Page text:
“Battle Hymn of the Tiger Mother” by Amy Chua ’87 (Penguin).The roar that accompanied the publication earlier this year of Chua’s memoir has resounded around the Internet, with seemingly everyone sharing an opinion—many vitriolic and some supportive—about the ultrastrict parenting techniques Chua espouses in the book.
“The Elusive Promise of Indigenous Development: Rights, Culture, Strategy” byKaren Engle ’89 (Duke University Press). This exploration of indigenous movements in the Americas since the 1970s focuses on how they have interacted with and participated in the creation of international law.
“King of Capital: The Remarkable Rise, Fall, and Rise Again of Steve Schwarzman and Blackstone” by John E. Morris ’83 and David Carey (Crown Business). The authors, both financial journalists, examine how the private equity firm Blackstone survived the financial meltdown and emerged as a force on Wall Street. They also consider whether private equity firms do more harm than good to the companies they own.
“Page One: A Year Inside the New York Times” by Andrew Rossi ’98. This documentary, filmed in the Times’ newsroom during a year of layoffs, when WikiLeaks was becoming a major player, explores the print media’s struggles to survive in the age of the Internet. The film debuted at the 2011 Sundance Film Festival and will be released in theaters later this year.
“The Living Constitution” by David A. Strauss ’78 (Oxford University Press). Strauss, a professor at the University of Chicago Law School, examines the process of constitutional interpretation and rebuts the idea of an unchanging, static Constitution. Contrasting his theory with the claims of “originalists,” Strauss argues that the Constitution can evolve, as it is shaped by the judicial decisions and legal and social demands of each generation.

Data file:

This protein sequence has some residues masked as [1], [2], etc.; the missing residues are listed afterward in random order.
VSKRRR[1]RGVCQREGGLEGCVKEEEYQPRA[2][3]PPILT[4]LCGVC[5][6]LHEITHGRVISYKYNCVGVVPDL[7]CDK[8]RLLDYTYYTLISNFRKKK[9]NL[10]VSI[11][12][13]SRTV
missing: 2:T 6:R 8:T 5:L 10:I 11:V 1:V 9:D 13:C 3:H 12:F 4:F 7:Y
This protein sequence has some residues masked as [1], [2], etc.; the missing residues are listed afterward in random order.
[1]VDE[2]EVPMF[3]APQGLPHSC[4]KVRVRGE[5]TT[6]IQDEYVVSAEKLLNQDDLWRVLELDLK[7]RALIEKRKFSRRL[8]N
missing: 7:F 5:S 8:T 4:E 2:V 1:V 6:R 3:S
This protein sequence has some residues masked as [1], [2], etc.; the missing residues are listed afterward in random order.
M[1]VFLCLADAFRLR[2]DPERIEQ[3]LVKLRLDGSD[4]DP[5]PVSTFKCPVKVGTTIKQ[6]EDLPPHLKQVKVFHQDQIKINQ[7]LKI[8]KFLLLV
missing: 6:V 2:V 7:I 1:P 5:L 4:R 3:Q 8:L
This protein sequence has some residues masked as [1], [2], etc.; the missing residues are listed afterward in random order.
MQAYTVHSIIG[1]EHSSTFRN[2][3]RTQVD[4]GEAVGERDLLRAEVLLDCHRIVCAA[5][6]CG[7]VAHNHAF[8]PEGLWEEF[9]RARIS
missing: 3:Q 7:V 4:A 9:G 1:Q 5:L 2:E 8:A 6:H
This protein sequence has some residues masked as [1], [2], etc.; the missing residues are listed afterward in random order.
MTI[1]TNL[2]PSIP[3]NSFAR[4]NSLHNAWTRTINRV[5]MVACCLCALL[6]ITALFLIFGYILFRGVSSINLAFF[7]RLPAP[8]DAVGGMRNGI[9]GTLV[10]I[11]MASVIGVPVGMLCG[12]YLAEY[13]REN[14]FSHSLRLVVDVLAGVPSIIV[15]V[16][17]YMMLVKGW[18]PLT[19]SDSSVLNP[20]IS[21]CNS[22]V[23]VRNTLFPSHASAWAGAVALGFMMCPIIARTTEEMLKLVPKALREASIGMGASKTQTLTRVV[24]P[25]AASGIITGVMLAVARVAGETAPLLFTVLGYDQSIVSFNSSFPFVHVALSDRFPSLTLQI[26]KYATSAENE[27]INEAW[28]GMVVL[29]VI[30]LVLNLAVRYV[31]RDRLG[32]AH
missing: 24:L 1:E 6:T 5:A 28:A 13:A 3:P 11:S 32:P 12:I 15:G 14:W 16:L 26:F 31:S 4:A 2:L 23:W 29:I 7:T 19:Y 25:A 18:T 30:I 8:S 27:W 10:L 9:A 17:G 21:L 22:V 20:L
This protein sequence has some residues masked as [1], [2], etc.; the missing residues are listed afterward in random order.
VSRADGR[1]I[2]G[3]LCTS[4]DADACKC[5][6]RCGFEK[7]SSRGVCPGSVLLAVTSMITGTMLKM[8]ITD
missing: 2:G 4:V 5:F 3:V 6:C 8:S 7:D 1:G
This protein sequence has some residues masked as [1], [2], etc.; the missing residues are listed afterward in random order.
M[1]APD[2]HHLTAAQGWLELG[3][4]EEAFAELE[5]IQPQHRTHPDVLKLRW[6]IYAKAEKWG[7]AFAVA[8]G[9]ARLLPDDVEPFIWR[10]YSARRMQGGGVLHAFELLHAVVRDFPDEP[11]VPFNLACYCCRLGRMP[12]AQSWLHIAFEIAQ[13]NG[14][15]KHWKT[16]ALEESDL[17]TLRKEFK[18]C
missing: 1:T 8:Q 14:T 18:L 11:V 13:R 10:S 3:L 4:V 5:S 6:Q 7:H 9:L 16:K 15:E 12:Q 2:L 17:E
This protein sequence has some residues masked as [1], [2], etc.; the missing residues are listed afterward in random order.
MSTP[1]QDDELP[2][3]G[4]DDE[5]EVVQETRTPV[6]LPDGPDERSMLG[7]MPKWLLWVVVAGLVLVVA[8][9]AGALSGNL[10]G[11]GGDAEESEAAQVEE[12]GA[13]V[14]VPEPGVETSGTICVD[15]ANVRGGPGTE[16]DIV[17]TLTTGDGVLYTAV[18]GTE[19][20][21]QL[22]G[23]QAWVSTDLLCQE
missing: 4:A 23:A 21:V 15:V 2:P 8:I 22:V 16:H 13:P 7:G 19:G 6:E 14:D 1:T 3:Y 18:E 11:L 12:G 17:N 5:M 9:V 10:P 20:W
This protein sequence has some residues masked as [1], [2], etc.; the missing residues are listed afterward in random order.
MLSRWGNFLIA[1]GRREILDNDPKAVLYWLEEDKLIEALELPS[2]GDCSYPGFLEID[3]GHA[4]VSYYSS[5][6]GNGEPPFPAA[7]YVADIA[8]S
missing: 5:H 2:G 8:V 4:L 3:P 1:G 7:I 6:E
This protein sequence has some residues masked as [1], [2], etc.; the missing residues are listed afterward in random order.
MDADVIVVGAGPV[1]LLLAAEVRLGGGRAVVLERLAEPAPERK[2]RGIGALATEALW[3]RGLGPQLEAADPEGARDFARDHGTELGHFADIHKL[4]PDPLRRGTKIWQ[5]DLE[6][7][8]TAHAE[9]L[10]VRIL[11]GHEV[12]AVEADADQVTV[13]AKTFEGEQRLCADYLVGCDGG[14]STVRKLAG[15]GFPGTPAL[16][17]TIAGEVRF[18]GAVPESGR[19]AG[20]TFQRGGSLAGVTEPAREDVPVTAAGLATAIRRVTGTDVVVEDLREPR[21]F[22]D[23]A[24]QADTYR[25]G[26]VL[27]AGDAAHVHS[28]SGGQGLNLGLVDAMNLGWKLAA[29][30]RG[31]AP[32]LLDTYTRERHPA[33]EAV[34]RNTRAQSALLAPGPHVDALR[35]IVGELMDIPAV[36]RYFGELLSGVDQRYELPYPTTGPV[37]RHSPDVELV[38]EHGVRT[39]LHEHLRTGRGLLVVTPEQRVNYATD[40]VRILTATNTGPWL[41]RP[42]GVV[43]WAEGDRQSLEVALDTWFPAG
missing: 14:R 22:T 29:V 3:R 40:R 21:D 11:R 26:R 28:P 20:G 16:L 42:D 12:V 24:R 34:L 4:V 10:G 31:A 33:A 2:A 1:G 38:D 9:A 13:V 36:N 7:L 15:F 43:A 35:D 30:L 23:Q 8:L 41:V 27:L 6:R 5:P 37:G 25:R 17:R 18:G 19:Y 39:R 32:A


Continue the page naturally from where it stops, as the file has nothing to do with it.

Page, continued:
“Figures of Speech: First Amendment Heroes and Villains” by William Bennett Turner ’63 (PoliPointPress). Turner looks back at individuals—including Communists, Jehovah’s Witnesses, Ku Klux Klansmen, prison wardens, federal judges, pornographers and even James Madison—who played a role in the cases that have developed our modern understanding of the First Amendment.
Innovation and consolidation
“The Master Switch: The Rise and Fall of Information Empires” by Tim Wu ’98 (Alfred A. Knopf). Wu’s book explores how forms of information exchange developed during the 20th century—from telephone to radio and film—were born out of individual innovation and eventually consolidated into industries controlled by moguls and corporate empires.
In a history that includes portrayals of industry players such as AT&T’s Theodore Vail, Wu considers whether this pattern will be the fate of the Internet as well, putting a single power in control of “the master switch.”
A professor at Columbia Law School, Wu was a visiting professor at HLS this past year. He recently became the senior adviser to the Federal Trade Commission for consumer protection and competition issues that affect the Internet and mobile markets.
Watch Wu discuss his book at an event sponsored by the HLS Berkman Center for Internet & Society.